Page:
AGE-OLD PONGAL FESTIVAL ALSO CELEBRATED BY PEOPLE OF SOUTH INDIAN-ORIGIN IN SOUTH AFRICA
(Members of the Sivan Sabhay in Verulam and visitors celebrating Pongal at their cultural centre in Brindahavan, Verulam, on Sunday, Janaury 17 2016)
RICH TRADITIONS AND CULTURES OF INDENTURED LABOURERS PROMOTED
By Subry GovenderThe age-old Pongal festival, which is celebrated in all its glory and colour in south India and the Tamil diaspora in more than 70 countries, has also been marked by people of south Indian-origin in South Africa.
The Pongal, which this year started on Thursday, January 14 and ended on Sunday, January 17, is a festival that is celebrated to give thanks for the rich harvest and all that nature provides for the people, especially in the villages.
The Pongal festival, which used to be quite an occasion in the early days during and after the indenture period in the homes of south Indian-origin people in South Africa, was this year observed by temples and cultural societies, especially in KwaZulu-Natal and the Johannesburg region.
The people of South Indian-origin in South Africa make up more than 55 percent of the estimated 1.5-million people of Indian-origin in the country.
One of the organisations that observed the Pongal festival with wonderful songs and dances on Sunday, January 17, was the Sivan Sabhay cultural society in Brindahavan, Verulam, north of Durban. The members and visitors of Sivan Sabhay, like other organisations, demonstrated, with their participation, that they valued the culture and traditions of their forefathers and mothers.
One of the guest speakers, Mr Linga Govender, gave an account of how his parents and grand-parents celebrated Pongal when he was growing up in the farming area of Inanda in the 1950s, 1960s, 1970s and 1980s.
"We all used to be given new clothes on the first day of Pongal and then joined our family members in singing the beautiful songs for this occasion", he said.
"We all used to shout out: 'Pongala Pongal'.
"I remember my mother and grand-mother cooking the sweet porridge that used to be shared with family members and neighbours. My grand-mother used to make garlands and put them round the necks of the cows that we had on the farm. She even used to feed the cows with the sweet porridge.
"It was really a wonderful period in our lives and we as the new generation must continue to pay our tributes to our forefathers and mothers by continuing to observe our rich traditions and cultures," he said.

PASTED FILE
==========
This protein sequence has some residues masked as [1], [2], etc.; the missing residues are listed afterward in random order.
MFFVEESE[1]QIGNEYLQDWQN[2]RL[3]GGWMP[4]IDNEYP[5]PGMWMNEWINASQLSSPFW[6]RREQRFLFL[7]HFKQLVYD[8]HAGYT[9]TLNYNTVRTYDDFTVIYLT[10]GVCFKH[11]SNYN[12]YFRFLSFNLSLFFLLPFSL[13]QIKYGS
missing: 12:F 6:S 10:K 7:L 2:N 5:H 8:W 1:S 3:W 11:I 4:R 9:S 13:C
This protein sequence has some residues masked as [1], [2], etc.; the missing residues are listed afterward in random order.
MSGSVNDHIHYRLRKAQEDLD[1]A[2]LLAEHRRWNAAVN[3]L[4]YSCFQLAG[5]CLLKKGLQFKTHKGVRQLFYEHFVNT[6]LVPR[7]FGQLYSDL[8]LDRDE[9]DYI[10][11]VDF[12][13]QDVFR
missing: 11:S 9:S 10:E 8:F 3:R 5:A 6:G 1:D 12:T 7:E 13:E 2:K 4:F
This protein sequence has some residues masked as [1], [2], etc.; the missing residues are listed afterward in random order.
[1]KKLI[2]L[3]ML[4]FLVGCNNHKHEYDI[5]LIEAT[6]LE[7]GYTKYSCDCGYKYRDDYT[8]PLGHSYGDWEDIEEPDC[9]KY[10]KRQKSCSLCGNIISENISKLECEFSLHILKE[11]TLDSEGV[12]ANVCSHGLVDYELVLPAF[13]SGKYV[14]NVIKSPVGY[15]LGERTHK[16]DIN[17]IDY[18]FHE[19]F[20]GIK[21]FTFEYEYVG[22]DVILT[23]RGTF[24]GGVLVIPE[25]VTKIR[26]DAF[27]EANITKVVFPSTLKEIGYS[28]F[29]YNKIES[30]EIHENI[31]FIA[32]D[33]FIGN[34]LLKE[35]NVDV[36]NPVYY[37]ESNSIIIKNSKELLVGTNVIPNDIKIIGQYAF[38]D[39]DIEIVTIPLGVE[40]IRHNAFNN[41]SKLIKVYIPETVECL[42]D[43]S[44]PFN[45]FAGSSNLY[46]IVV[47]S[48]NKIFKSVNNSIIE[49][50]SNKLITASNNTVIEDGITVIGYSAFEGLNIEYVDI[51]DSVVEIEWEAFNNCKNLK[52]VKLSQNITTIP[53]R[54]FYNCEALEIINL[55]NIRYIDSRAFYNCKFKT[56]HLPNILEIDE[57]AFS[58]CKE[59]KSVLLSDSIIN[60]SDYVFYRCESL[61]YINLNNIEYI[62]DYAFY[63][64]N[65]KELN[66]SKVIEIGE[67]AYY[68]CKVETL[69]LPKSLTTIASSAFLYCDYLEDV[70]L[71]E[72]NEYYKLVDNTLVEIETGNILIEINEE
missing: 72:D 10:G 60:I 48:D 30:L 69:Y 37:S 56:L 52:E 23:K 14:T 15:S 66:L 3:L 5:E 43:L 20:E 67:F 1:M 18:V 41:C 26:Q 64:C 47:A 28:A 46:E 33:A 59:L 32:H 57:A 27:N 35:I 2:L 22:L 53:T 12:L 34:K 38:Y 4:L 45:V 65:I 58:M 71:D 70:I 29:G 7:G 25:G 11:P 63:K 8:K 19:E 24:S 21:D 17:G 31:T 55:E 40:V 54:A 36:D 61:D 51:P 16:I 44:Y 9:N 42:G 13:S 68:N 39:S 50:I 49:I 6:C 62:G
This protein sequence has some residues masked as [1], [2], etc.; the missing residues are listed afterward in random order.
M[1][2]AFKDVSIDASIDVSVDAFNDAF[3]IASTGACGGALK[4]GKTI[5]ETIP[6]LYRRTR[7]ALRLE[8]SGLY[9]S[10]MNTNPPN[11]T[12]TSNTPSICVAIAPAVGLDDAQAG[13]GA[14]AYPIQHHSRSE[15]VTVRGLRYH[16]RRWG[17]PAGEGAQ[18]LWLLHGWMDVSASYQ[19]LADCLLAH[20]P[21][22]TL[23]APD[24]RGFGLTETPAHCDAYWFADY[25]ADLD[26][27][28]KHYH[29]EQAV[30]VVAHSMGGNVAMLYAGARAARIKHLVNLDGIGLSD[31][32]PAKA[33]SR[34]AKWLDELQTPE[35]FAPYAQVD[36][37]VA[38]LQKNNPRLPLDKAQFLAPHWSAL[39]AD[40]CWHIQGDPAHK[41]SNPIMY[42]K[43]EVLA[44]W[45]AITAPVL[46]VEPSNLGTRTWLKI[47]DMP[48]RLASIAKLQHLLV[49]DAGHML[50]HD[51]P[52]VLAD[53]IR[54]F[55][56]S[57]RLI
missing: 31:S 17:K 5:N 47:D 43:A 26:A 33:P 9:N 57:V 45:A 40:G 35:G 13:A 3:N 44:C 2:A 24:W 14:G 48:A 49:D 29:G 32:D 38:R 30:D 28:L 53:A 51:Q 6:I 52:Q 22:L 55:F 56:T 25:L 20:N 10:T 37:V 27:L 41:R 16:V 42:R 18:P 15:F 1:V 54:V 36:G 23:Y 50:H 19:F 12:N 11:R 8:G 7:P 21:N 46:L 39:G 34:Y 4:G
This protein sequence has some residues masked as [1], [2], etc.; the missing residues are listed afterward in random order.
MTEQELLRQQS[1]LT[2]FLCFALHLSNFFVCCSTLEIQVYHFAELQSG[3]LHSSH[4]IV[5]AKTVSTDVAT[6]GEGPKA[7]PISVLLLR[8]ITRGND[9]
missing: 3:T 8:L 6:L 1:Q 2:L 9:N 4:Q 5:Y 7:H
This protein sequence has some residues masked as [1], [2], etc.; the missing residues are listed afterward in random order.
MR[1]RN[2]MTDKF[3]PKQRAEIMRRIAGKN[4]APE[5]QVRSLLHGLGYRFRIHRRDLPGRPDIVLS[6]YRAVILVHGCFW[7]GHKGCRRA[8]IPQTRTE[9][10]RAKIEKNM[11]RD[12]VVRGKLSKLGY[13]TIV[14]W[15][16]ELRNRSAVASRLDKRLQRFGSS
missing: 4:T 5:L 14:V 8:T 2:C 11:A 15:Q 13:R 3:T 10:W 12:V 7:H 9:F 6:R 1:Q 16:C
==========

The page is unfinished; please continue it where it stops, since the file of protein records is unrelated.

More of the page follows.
The chairman of Sivan Sabhay, Mr Tim Govender, paid tribute to the young people who had participated in the function and called on them to continue to be involved in the rich traditions and cultures of their ancestors.
He said since the Pongal festival was about celebrating the rich harvest of vegetables and fruits, the people in South Africa must also pray for bountiful rain during this period of drought.
"We need plenty of rain so that we too can celebrate not only the harvest of vegetables and fruits, but also the cows and other animals that we owe so much to. The cows and other animals must be treated with respect and gratitude," he said.
(The images of Tamil prophets and the Lingam inside the Temple at Sivan Sabhay)
The Sivan Sabhay in Verulam, which was established in the 1980s, has come a long way since its humble beginings in the then small town. Through the hard work of its pioneers, especially Mr Bob Kisten, Mr Billy Kisten and other officials, the Siven Sabhay today boasts a beautiful temple and hall in the residential area of Brindahavan of Verulam.
The officials and members are proud that they have established a rich legacy for the younger generation to continue to observe and promote their centuries-old cultures, traditions, music and languages.
One of the officials told me: "Our Tamil language is considered to be the oldest language in the world and we must do everything in our power to ensure that our children continue to promote and observe our Tamil language and our cultures, traditions and music."
- ends - Subry Govender January 17 2016